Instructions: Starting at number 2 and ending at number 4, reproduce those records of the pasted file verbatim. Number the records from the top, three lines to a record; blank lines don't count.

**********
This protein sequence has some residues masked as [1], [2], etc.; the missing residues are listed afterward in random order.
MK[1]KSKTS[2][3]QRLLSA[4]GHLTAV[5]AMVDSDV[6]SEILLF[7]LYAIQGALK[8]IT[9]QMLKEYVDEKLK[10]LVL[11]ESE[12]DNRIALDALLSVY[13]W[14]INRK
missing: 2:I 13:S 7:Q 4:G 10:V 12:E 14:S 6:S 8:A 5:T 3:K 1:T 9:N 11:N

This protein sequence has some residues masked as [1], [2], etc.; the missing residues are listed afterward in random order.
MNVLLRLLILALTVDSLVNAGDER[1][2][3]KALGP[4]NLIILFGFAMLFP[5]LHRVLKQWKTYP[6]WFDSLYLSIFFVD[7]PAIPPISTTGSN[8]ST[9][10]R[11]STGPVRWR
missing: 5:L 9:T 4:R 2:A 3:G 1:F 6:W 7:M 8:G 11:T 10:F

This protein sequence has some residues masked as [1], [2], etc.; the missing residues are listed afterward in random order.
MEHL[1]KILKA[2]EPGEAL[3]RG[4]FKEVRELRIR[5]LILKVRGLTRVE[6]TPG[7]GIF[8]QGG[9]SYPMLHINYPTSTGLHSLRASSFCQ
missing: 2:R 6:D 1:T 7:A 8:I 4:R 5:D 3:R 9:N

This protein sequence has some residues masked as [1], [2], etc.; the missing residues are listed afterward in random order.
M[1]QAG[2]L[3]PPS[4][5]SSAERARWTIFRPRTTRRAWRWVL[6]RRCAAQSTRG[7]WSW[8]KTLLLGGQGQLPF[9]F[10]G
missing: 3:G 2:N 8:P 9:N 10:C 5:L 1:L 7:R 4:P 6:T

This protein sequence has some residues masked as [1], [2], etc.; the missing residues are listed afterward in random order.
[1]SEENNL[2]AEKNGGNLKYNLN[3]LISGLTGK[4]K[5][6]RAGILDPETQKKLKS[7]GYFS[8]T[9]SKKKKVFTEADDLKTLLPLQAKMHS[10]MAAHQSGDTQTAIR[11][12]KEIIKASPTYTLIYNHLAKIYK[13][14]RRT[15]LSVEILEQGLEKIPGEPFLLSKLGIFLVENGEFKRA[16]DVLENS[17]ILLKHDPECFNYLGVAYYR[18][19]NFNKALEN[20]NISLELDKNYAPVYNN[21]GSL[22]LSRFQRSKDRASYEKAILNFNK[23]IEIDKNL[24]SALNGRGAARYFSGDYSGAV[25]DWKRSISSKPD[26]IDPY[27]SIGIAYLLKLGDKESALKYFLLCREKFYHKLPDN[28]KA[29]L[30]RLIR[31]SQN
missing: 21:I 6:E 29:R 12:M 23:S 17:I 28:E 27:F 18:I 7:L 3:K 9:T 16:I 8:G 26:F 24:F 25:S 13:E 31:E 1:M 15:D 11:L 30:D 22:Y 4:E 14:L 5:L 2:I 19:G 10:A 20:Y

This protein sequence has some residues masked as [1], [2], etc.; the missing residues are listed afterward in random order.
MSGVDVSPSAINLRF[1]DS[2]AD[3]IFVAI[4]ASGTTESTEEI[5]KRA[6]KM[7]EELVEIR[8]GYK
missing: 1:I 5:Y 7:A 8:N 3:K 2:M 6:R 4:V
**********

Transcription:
This protein sequence has some residues masked as [1], [2], etc.; the missing residues are listed afterward in random order.
MNVLLRLLILALTVDSLVNAGDER[1][2][3]KALGP[4]NLIILFGFAMLFP[5]LHRVLKQWKTYP[6]WFDSLYLSIFFVD[7]PAIPPISTTGSN[8]ST[9][10]R[11]STGPVRWR
missing: 5:L 9:T 4:R 2:A 3:G 1:F 6:W 7:M 8:G 11:T 10:F

This protein sequence has some residues masked as [1], [2], etc.; the missing residues are listed afterward in random order.
MEHL[1]KILKA[2]EPGEAL[3]RG[4]FKEVRELRIR[5]LILKVRGLTRVE[6]TPG[7]GIF[8]QGG[9]SYPMLHINYPTSTGLHSLRASSFCQ
missing: 2:R 6:D 1:T 7:A 8:I 4:R 5:D 3:R 9:N

This protein sequence has some residues masked as [1], [2], etc.; the missing residues are listed afterward in random order.
M[1]QAG[2]L[3]PPS[4][5]SSAERARWTIFRPRTTRRAWRWVL[6]RRCAAQSTRG[7]WSW[8]KTLLLGGQGQLPF[9]F[10]G
missing: 3:G 2:N 8:P 9:N 10:C 5:L 1:L 7:R 4:P 6:T